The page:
Gov. Kathy Hochul on Monday deployed an additional 150 members of the New York National Guard to support the ongoing response to the asylum seeker and migrant crisis.
Many of asylum seekers coming to New York from the southern border states are nationals of Cuba, Haiti, Venezuela and Cuba.
In view of this new deployment, Hochul said the state will be able to assign 250 National Guard personnel the full-time responsibilities of case management professionals.
She said this deployment, along with the $50million state investment in case management thus far, will help asylum seekers and migrants file the appropriate paperwork to attain legal work status and exit taxpayer-funded shelters.
“It is critical that we help secure work authorization for asylum seekers and migrants in New York,” Gov. Hochul said. “We need to ensure individuals can navigate the paperwork necessary to get them established here so they can work and start making their American Dream a reality. Our National Guard members play a huge role in assisting in the process and we are grateful for their service.”
She said this deployment builds on the 1,900 National Guard personnel who are currently providing logistical and operational support to asylum seekers statewide.
Hochul said New York National Guard personnel are currently staffing 51 hotels and two New York City Humanitarian Emergency Response and Relief Centers.
In addition to the New York National Guard, the governor has directed other state resources to help Venezuelans and other asylum seekers and migrants submit the appropriate paperwork to speedily receive legal work status.
Working in partnership with federal and city officials, Hochul said New York is in the midst of a “Month of Action” in which more than 50 personnel from the federal Department of Homeland Security are in New York working to process work authorization paperwork.
She said this builds on an additional $20 million allocated to local nonprofits, $20 million allocated to help New York City with a casework surge through NYC Health + Hospitals, as well as $10 million for migrant legal services allocated in the FY24 Budget.
Earlier this month, White House officials announced certain individuals from Venezuela, who have continuously resided in the United States on or before Jul. 31, 2023, will be eligible to apply for Temporary Protected Status (TPS).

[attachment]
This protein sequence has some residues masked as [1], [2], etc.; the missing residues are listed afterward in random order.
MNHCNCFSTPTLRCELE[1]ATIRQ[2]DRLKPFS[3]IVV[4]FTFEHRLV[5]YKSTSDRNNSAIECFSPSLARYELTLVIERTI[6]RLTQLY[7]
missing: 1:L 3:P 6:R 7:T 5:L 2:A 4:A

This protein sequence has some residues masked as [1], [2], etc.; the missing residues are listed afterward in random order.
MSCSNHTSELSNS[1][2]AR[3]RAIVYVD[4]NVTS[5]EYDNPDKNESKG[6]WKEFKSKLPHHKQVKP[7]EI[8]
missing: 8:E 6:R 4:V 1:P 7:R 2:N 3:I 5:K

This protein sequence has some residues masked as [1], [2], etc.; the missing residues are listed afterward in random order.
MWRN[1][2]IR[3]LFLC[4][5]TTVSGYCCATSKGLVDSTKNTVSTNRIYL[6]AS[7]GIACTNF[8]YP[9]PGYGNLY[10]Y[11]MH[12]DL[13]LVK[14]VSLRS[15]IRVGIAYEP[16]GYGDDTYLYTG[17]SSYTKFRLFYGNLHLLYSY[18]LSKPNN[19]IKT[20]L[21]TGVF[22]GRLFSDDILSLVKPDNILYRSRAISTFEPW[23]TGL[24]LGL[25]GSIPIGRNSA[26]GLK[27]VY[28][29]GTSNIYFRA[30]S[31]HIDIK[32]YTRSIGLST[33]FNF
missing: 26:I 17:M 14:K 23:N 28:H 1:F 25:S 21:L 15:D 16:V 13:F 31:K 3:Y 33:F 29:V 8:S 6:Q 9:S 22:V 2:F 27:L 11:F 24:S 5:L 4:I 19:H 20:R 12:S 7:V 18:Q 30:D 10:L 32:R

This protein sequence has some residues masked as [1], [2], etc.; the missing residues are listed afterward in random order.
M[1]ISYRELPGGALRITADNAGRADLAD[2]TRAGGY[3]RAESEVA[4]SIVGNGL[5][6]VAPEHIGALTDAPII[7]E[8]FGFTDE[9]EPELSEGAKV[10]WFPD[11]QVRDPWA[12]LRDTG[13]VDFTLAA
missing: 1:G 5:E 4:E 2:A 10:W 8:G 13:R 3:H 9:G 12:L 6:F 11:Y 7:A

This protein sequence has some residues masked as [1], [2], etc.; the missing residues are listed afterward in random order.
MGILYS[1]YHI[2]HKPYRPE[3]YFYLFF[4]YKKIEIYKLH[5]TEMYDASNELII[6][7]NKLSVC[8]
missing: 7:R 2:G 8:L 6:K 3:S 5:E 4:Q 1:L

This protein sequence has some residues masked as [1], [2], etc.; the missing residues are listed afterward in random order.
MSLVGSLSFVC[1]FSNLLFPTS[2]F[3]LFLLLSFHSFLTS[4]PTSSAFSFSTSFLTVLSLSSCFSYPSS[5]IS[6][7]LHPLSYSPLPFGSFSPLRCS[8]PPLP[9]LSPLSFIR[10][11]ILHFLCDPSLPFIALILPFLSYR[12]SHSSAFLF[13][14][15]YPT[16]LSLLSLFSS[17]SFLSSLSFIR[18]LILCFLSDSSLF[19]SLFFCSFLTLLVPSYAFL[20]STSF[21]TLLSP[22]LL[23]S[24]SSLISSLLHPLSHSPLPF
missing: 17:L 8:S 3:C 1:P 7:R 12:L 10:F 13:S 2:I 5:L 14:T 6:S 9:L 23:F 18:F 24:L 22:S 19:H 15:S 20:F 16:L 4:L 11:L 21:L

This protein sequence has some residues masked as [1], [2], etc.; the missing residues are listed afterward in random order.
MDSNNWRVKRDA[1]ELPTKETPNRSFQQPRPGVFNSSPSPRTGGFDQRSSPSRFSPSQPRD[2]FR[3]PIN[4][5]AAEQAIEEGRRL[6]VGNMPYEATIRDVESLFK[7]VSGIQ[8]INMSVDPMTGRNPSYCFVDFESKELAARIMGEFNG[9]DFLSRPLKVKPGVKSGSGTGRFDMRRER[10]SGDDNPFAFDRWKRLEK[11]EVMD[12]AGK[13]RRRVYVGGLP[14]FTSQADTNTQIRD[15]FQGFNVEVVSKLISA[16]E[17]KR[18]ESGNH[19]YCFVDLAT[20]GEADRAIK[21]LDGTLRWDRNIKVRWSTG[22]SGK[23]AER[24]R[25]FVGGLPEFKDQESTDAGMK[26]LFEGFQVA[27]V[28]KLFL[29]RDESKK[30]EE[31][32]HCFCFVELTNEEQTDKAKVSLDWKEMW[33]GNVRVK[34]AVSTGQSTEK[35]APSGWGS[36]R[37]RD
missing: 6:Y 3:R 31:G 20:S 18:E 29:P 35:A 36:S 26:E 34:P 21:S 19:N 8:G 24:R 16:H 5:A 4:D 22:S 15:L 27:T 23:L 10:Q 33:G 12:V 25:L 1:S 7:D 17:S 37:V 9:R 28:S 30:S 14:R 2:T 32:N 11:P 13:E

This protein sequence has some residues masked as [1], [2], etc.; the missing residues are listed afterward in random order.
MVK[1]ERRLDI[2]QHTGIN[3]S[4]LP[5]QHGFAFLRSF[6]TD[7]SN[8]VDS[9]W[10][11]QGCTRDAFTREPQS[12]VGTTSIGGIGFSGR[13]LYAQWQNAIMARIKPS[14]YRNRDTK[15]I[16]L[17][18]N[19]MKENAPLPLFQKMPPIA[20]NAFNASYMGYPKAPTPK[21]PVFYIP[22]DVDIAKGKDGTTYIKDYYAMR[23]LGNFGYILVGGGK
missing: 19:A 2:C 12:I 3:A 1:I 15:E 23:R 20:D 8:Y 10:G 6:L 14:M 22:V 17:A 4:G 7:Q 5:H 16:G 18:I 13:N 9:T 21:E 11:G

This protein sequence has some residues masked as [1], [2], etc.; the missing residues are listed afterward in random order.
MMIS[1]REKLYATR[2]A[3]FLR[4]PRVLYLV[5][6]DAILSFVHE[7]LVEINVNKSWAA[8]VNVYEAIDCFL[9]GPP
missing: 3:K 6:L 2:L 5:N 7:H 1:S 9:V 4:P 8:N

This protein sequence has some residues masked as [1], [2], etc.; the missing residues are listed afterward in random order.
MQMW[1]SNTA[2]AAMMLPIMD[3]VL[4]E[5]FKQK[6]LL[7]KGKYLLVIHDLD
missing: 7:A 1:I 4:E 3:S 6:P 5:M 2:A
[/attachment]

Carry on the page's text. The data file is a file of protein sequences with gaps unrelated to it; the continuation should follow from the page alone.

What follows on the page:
This announcement followed more than a year of advocacy from Hochul, New York City Mayor Eric Adams and a broad coalition of New Yorkers “working to secure work authorization for asylum seekers and migrants, allowing them to exit the shelter system and begin living independently.”
Last month, Hochul directed the New York State Department of Labor to connect employers with newly-eligible asylum seekers and migrants who are on the path to receiving work authorizations.
More than 70 state personnel, representing 16 separate state agencies, have been surged to assist in this work authorization effort, the governor said.
She also announced the Department had launched a new portal enabling businesses to inform the state that they would welcome newly-authorized individuals into their workforce.
The Department also created a new registration process in which asylum seekers and migrants with work authorization can register for assistance.
Hochul said officials from the New York State Department of Labor and the United States Department of Labor will meet in the coming days to discuss opportunities for partnership and growth.
She said she has identified work authorization as the key factor to end this crisis.
She said she raised this issue with senior administration officials during her meeting at the White House three weeks ago, reiterating a request she made in a letter to President Joe Biden earlier that month.
The governor said she has supported New York City throughout this crisis, including committing more than $1.7 billion in state funding beginning with the FY24 Budget, deploying more than 2,000 members of the National Guard, and mobilizing state-owned land to be used as Humanitarian Emergency Relief and Response Efforts.
“New York State is working hard to assist NYC with the ongoing asylum seeker crisis,” said Division of Homeland Security and Emergency Services Commissioner Jackie Bray. “Gov. Hochul has been focused on finding ways to help migrants and asylum seekers in NYC’s shelters leave shelter by resourcing and advocating for pathways to work authorization and legal services.
“There is more to be done to ensure migrants can be self-sufficient here in New York, and Gov. Hochul will continue to take every action available to ensure that happens.”
Major General Ray Shields said, “The members of the New York National Guard and our State Defense Forces look forward to playing a role in the efforts to help asylum seekers link with services they need to be successful, and find opportunities and jobs they need to be self-sufficient.”